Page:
China is the biggest new-car market in the world, and has been since 2010.
The world's largest country also has some of the smoggiest cities on the planet, and that's a source of increasing public agitation.
So at national, state, and local levels, a variety of Chinese government entities are using carrots and sticks to encourage the sale of more zero-emission vehicles.
In the U.S., meanwhile, the state of California's zero-emission vehicle sales mandates start to rise for the 2018 model year.
On the national front, however, the election of President Donald Trump appears to have thrown both the future and the enforcement of environmental regulation into question.
With all this in mind, we surveyed our Twitter followers to find out what they thought about China's role in the future of electric cars.
How likely is it China will outpace the U.S. in electric-car adoption?— Green Car Reports (@GreenCarReports) April 18, 2017
Specifically, we asked if respondents thought that China would outpace the U.S. in electric-car adoption.
The answer was a resounding, "YES!"
Specifically, 61 percent said it was "very likely" and another 23 percent said it was "somewhat likely" that China would overtake the U.S. in adopting cars with plugs.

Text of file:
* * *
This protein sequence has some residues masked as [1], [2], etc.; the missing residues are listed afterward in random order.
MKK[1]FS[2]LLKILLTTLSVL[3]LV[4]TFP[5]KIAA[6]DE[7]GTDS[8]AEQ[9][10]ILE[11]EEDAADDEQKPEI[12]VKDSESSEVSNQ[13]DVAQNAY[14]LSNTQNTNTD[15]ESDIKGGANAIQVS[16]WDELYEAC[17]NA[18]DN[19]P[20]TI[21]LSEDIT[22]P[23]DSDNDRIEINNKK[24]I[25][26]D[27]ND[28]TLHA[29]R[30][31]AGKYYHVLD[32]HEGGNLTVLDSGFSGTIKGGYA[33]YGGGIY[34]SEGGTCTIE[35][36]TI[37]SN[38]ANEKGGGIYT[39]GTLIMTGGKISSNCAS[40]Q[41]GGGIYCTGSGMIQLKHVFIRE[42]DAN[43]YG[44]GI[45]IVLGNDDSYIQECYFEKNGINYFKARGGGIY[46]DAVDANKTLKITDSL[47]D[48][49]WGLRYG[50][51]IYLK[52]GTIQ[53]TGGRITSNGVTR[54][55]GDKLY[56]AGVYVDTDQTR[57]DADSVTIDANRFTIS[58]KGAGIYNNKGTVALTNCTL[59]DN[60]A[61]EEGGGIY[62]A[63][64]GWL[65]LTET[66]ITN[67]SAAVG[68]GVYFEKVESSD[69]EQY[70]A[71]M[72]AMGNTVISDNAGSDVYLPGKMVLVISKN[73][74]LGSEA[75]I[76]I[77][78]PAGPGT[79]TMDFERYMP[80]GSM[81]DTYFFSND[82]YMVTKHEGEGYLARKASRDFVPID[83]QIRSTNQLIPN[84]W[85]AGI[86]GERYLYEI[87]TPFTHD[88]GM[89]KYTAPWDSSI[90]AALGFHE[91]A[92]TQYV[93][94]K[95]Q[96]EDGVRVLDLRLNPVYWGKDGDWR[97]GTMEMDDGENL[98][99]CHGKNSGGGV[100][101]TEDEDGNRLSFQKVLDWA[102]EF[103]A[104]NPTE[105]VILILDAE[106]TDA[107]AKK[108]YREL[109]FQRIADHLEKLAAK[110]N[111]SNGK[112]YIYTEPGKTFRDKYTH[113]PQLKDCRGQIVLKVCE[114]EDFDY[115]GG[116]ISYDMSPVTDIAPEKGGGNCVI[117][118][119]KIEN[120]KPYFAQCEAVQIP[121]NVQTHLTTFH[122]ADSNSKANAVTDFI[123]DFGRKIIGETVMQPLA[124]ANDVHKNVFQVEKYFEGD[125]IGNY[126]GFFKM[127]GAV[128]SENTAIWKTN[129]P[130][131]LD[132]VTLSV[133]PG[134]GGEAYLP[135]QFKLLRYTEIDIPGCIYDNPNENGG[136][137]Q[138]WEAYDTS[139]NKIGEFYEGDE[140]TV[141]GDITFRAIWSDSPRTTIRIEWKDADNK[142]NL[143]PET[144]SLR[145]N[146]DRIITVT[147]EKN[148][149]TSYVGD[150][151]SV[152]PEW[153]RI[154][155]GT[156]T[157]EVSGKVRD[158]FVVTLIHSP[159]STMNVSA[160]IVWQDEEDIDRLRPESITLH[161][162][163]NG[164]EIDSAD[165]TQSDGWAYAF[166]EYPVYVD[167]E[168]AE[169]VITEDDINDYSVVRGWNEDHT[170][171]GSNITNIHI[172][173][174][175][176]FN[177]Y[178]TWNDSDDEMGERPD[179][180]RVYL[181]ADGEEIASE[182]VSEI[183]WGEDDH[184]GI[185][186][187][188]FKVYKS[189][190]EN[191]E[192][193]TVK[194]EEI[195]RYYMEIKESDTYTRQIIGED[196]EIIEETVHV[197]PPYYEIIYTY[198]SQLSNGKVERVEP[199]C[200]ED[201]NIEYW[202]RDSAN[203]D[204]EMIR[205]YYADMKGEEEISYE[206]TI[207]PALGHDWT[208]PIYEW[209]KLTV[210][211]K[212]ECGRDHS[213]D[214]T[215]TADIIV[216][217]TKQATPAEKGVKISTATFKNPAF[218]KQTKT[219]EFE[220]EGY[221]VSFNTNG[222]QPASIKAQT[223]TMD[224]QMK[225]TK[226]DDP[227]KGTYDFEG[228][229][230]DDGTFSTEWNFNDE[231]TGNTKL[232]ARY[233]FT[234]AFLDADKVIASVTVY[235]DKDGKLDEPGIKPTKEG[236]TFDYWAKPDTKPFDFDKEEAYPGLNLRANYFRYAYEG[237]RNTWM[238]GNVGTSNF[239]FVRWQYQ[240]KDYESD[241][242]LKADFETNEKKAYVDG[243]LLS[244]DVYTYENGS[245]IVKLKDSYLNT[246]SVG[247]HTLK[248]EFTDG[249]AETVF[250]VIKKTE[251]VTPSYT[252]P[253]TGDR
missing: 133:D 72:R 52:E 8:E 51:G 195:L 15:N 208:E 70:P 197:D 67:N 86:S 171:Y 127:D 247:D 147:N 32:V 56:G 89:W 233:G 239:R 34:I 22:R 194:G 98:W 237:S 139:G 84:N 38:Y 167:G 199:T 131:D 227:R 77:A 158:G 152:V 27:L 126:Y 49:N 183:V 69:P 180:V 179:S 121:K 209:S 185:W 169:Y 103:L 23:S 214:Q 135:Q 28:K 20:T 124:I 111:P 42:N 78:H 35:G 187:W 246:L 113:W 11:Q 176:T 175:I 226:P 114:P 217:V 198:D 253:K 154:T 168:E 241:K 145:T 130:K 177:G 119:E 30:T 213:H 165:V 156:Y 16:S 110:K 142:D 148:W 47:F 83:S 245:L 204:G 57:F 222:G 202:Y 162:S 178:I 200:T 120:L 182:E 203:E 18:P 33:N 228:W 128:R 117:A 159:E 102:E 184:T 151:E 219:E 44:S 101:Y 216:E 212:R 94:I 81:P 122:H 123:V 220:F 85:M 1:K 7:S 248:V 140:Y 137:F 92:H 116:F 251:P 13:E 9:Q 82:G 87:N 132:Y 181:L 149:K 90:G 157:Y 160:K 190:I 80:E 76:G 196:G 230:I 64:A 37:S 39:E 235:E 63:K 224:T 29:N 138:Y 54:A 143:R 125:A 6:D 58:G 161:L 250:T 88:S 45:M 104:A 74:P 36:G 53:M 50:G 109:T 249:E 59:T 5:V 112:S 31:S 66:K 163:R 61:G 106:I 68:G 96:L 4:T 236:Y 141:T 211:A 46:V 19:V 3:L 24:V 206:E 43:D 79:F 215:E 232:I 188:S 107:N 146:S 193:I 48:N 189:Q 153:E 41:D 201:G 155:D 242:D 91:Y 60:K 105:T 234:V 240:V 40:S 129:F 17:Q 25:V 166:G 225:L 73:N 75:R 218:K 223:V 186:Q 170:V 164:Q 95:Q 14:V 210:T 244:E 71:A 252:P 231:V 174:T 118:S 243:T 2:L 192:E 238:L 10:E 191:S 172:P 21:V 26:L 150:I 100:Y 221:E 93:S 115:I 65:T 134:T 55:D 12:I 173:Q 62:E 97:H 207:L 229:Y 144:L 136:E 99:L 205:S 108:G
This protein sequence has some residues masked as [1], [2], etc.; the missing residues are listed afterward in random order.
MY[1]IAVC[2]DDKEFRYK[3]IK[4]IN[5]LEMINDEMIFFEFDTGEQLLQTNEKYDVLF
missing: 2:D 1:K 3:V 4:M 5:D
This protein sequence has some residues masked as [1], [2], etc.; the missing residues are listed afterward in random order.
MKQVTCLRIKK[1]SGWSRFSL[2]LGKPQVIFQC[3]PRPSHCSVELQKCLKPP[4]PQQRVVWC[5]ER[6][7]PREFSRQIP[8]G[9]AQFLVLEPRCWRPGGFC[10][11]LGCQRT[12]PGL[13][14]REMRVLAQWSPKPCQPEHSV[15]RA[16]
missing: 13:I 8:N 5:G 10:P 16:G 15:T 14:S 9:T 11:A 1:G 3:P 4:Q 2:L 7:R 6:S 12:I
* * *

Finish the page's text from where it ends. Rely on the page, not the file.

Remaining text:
A mere 12 percent said that outcome was "very unlikely" and 4 percent chimed in with "somewhat unlikely."
When more than four out of five respondents suggest that China is more important to electric cars than the U.S., that tells you something.
We'll leave it to you to figure out what that is.
2014 Tesla Model S in China
Our latest coverage, linked above, notes that hydrogen fuel-cell proponents Toyota and Honda will both be forced to design, build, and sell battery-electric cars in China starting within a couple of years.
Meanwhile, to get a sense for all the latest green concept cars and production vehicles that were shown in China last week, visit our Shanghai auto show news page.